United's share price of $14.02 on Wednesday night is 26% lower than the $18.99 it reached on 12 November 2015.
Those shares do not have voting rights, but they do allow investors the right to publicly quiz Woodward about United's performance on and off the field.
The next opportunity for that will come in the second week of May, when United announce their third-quarter results.
How is it affecting next season's planning?
The lack of clarity at Old Trafford comes as most of United's rivals know exactly where they are heading.
Jurgen Klopp is still relatively new as Liverpool manager, Bayern boss Guardiola is on his way to Manchester City and Italy coach Antonio Conte will join Chelsea after Euro 2016.
In announcing Conte as their new manager on 4 April, Chelsea director Marina Granovskaia said they were pleased to have got the contract signed before the summer because it "aided Chelsea's future planning".
If United are unable to answer the simple question of who will be their manager next season, it could prove costly in terms of player recruitment, especially if no decision is made until after the FA Cup final on 21 May.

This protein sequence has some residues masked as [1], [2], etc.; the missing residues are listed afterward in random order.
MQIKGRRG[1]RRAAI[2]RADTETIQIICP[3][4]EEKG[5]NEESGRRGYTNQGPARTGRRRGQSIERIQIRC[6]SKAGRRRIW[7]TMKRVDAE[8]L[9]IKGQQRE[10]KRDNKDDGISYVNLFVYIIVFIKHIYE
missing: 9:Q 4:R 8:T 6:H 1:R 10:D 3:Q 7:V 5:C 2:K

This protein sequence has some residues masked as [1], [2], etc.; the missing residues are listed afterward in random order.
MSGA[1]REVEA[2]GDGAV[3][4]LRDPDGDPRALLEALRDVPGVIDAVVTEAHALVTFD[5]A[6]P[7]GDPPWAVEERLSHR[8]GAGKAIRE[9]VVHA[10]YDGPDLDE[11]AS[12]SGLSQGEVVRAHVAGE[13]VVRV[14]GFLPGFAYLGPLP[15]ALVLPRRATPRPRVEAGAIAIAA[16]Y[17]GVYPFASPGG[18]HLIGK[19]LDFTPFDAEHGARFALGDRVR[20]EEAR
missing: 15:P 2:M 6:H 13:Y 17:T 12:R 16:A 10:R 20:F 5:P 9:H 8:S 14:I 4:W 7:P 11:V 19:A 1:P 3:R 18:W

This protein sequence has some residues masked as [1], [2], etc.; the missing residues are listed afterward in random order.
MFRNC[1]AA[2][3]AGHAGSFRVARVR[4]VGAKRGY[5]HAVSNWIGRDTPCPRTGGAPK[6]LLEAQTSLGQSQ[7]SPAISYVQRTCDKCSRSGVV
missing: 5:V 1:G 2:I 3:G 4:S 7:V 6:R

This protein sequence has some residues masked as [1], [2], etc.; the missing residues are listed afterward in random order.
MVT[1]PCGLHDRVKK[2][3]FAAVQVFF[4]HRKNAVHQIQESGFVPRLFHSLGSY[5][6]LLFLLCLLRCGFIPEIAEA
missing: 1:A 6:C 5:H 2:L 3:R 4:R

The fixture confusion
The impact of inconsistent results has not only led to managerial uncertainty.
The contract for Wayne Rooney's testimonial, announced in October 2015, remains unsigned because the proposed date of an Old Trafford meeting with Everton - 3 August - clashes with the third qualifying round of the Europa League.
Should United finish sixth and fail to win the FA Cup, they would almost certainly be playing in it.
Apart from meaning none of the commercial and media deals that must be done to promote a game supposed to raise significant sums for Rooney's four chosen charities can be completed, Everton are also facing having a significant hole created in their own pre-season preparations.
In addition, International Champions Cup organisers have had to draw up a contingency plan for the high-profile Manchester derby between United and City in Beijing planned for 25 July, only three days before the first leg of that third round Europa League qualifier.